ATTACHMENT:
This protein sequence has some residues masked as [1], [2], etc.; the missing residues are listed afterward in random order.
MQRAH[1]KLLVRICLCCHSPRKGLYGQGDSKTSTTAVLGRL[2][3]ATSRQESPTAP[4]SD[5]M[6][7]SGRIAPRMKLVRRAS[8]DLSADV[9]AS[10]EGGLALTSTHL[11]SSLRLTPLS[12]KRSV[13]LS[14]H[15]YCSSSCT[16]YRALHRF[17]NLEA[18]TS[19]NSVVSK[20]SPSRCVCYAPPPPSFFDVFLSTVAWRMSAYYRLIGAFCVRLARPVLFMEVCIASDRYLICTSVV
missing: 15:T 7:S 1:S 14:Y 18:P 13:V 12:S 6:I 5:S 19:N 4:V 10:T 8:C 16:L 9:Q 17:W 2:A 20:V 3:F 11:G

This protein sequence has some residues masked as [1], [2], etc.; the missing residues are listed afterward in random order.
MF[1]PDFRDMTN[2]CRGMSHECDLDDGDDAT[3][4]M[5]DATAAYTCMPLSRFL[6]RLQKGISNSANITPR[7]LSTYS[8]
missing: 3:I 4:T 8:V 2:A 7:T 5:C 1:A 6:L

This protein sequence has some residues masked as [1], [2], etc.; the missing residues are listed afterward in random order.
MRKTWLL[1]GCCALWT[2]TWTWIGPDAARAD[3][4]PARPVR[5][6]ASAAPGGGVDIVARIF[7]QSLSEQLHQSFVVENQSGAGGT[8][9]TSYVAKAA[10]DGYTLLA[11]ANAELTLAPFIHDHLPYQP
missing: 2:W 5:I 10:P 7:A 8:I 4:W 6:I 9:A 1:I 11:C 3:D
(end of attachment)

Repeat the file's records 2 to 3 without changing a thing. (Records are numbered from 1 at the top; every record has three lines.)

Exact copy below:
This protein sequence has some residues masked as [1], [2], etc.; the missing residues are listed afterward in random order.
MF[1]PDFRDMTN[2]CRGMSHECDLDDGDDAT[3][4]M[5]DATAAYTCMPLSRFL[6]RLQKGISNSANITPR[7]LSTYS[8]
missing: 3:I 4:T 8:V 2:A 7:T 5:C 1:A 6:L

This protein sequence has some residues masked as [1], [2], etc.; the missing residues are listed afterward in random order.
MRKTWLL[1]GCCALWT[2]TWTWIGPDAARAD[3][4]PARPVR[5][6]ASAAPGGGVDIVARIF[7]QSLSEQLHQSFVVENQSGAGGT[8][9]TSYVAKAA[10]DGYTLLA[11]ANAELTLAPFIHDHLPYQP
missing: 2:W 5:I 10:P 7:A 8:I 4:W 6:I 9:A 1:I 11:C 3:D